Masks Are Now Optional on U.S. Airlines — Will It Last?

A federal judge has struck down the mask mandate on airlines — does that mean that passengers are no longer required to wear masks on flights? The latest TSA update.


Apr. 19 2022, Published 11:02 a.m. ET

Passengers on flight wearing masks.
Source: Getty Images

On April 18, 2022, a federal judge in Florida struck down President Joe Biden's mask mandate, requiring passengers to wear a face-covering on airplanes and other modes of public transportation.

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Shortly after, several airlines announced they would be making masks optional on flights, but is the mask mandate really over? Keep reading to find out.

Is the mask mandate officially ending? These airlines have made masks optional.

mask mandate airlines
Source: Getty Images

U.S. District Judge Kathryn Kimball Mizelle ruled that the federal mask mandate on planes, trains, buses, and other modes of public transportation is "unlawful," and violated the Administrative Procedure Act, as the agency failed to prove its decision regarding implementing the mandate, according to NPR.

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"The agencies are reviewing the decision and assessing potential next steps," a Biden administration official said. "In the meantime, today's court decision means CDC's public transportation masking order is not in effect at this time."

On Monday, April 18, multiple airlines made masks optional for passengers, including, Delta Air Lines, American Airlines, United Airlines, Southwest Airlines, Alaska Airlines, and JetBlue.

"Masks are no longer required at United on domestic flights, select international flights (dependent upon the arrival country’s mask requirements), or at U.S. airports," United Airlines shared in a statement.

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Alaska Airlines also made masks optional but did remind passengers to do what they preferred on their website. "While we are glad this means many of us get to see your smiling faces, we understand some might have mixed feelings. Please remember to be kind to one another and that wearing a mask while traveling is still an option.”

JetBlue shared a similar message on Twitter, adding, "While no longer required, customers and crewmembers may continue wearing masks in our terminals and onboard our aircraft."

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This ruling comes just days after the CDC extended the mask mandate until May 3.

judge mizelle mask mandate
Source: US Federal Government

Official portrait of Kathryn Kimball Mizelle, United States District Judge.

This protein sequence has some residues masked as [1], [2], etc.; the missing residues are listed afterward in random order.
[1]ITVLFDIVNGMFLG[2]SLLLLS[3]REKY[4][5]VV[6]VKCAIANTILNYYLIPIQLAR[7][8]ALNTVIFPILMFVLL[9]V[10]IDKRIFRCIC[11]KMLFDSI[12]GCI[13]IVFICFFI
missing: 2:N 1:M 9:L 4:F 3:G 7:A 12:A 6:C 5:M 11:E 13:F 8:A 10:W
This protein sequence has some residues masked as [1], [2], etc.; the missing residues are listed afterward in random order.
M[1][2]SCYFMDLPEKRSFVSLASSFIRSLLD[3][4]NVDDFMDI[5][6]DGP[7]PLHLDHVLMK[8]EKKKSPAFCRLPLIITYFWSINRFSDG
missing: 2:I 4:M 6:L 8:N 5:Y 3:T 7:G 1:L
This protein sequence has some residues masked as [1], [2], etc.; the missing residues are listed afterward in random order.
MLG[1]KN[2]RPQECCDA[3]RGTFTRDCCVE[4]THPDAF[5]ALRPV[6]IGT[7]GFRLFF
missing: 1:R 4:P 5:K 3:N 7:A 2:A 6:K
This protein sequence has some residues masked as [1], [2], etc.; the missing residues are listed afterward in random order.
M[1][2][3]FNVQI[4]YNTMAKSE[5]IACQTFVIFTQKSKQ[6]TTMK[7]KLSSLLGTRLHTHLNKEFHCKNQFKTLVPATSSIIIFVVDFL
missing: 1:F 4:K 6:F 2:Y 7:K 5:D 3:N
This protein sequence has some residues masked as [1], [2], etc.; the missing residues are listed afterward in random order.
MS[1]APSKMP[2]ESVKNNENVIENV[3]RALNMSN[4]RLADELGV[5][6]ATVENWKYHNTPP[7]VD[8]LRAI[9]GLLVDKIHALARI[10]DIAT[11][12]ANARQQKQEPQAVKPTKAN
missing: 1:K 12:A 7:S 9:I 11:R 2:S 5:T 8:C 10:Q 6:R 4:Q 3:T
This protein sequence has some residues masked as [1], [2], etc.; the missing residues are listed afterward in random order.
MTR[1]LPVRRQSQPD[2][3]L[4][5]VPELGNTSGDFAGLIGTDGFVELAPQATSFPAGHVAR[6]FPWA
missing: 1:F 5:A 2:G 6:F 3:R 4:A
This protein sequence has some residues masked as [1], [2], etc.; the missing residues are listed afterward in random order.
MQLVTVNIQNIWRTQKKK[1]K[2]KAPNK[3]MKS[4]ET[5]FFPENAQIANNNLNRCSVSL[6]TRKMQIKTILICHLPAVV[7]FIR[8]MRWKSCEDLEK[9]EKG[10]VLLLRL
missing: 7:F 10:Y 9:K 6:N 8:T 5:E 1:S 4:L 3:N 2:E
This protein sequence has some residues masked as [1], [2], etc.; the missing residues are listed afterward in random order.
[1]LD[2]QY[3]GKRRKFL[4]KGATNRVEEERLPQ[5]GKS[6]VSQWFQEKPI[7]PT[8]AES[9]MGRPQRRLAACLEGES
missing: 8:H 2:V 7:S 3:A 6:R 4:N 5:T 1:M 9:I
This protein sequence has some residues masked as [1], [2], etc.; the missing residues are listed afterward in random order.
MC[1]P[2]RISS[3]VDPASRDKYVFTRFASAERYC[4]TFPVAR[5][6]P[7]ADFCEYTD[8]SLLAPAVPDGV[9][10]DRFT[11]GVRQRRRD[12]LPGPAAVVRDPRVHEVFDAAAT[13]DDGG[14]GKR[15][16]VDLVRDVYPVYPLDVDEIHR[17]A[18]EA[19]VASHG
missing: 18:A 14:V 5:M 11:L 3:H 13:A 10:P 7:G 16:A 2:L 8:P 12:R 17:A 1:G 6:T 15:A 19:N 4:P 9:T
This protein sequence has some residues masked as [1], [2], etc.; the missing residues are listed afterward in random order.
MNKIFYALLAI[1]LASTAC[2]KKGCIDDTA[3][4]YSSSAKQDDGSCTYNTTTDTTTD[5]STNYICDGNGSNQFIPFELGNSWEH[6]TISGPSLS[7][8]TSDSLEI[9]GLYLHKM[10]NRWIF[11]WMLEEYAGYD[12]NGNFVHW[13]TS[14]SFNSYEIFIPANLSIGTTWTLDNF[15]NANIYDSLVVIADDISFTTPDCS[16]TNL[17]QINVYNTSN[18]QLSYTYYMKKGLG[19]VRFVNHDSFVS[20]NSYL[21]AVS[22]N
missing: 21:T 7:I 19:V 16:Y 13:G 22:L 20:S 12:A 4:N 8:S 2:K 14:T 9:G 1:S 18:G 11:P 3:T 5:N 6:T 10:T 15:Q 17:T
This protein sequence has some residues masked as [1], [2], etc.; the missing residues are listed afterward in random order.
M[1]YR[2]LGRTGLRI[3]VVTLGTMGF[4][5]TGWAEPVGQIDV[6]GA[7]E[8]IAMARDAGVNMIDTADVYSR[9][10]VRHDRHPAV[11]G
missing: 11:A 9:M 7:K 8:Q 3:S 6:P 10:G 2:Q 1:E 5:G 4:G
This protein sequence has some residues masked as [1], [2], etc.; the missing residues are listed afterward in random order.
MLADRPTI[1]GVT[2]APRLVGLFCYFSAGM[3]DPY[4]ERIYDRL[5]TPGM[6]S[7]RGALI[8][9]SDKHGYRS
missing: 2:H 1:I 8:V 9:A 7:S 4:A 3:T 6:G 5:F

While the mask mandate is currently not in effect, the Biden administration isn't happy with the decision.

"So, we would say to anyone sitting out there – we recommend you wear masks on the airplane and … as soon as we can provide an update from here, hopefully soon, we’ll provide that to all of you," White House spokesperson Jen Psaki told White House reporters.

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U.S. Surgeon General Dr. Vivek Murthy, who approved the CDC extension, explained that rising COVID-19 cases and the close setting of travel were behind the decision.

"We bring a lot of people together in a closed setting for a prolonged period of time, and not everyone has the option to not travel," he said on SiriusXM’s Doctor Radio’s Doctor Radio Reports. "Because it’s not necessarily an optional setting for people and because, again, folks are together for a long period of time, that’s why the CDC has leaned into being cautious there and recommending that people continue to wear those masks."

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However, Judge Mizelle saw the mask mandate differently, comparing it to "detention and quarantine."

"As a result, the Mask Mandate is best understood not as sanitation, but as an exercise of the CDC’s power to conditionally release individuals to travel despite concerns that they may spread a communicable disease (and to detain or partially quarantine those who refuse)," she further explained in her ruling.

"But the power to conditionally release and detain is ordinarily limited to individuals entering the United States from a foreign country."

The lawsuit was originally filed in July 2021 by two plaintiffs and the Health Freedom Defense Fund.


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